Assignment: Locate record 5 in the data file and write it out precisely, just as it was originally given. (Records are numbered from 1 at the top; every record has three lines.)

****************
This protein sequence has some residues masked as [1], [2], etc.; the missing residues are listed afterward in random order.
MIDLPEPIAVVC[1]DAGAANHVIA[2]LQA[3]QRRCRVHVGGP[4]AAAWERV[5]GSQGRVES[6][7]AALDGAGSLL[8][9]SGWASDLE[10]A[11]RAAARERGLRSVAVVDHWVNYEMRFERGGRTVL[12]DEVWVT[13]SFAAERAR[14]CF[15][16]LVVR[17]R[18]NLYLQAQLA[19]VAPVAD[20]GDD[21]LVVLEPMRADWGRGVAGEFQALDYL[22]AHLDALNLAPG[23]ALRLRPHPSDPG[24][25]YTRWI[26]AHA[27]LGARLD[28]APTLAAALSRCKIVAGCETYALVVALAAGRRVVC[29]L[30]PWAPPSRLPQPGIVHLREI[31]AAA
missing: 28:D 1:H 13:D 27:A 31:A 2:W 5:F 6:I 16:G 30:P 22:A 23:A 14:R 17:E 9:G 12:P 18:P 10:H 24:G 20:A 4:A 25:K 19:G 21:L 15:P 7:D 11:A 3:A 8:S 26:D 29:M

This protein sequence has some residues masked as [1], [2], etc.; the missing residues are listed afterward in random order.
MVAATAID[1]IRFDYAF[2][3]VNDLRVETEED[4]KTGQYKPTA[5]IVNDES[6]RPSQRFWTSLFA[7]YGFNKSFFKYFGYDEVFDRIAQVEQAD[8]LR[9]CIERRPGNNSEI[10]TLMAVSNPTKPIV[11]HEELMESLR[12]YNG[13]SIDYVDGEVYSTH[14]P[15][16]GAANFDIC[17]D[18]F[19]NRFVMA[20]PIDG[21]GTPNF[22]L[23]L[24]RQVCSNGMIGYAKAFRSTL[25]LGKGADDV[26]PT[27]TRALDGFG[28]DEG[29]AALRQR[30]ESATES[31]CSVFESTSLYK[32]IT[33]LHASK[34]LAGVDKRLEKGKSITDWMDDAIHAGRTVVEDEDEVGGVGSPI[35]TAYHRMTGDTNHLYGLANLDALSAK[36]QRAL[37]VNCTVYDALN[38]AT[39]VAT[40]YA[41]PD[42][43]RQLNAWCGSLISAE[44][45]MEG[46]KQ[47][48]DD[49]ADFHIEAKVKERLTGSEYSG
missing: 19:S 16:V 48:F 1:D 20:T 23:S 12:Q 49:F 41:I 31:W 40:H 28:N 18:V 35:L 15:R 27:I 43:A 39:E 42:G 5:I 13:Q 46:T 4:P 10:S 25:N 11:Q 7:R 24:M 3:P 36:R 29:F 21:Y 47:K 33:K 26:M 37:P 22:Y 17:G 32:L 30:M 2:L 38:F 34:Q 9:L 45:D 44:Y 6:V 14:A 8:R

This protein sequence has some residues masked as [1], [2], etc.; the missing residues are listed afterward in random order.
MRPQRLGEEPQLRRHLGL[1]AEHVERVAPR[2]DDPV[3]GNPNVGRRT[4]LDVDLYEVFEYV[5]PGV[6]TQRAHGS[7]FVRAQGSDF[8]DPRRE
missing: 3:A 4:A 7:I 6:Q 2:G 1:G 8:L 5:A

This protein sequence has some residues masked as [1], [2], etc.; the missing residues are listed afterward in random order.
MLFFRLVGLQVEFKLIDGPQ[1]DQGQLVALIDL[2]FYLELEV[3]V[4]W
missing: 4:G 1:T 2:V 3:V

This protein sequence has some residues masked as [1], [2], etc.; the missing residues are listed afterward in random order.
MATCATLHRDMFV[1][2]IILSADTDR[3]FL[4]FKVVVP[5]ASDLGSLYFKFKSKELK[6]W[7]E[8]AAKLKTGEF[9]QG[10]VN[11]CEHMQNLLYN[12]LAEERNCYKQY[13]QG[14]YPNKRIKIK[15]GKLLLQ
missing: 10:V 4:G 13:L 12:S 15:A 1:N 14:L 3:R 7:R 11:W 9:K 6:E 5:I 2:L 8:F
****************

This protein sequence has some residues masked as [1], [2], etc.; the missing residues are listed afterward in random order.
MATCATLHRDMFV[1][2]IILSADTDR[3]FL[4]FKVVVP[5]ASDLGSLYFKFKSKELK[6]W[7]E[8]AAKLKTGEF[9]QG[10]VN[11]CEHMQNLLYN[12]LAEERNCYKQY[13]QG[14]YPNKRIKIK[15]GKLLLQ
missing: 10:V 4:G 13:L 12:S 15:A 1:N 14:L 3:R 7:R 11:W 9:K 6:E 5:I 2:L 8:F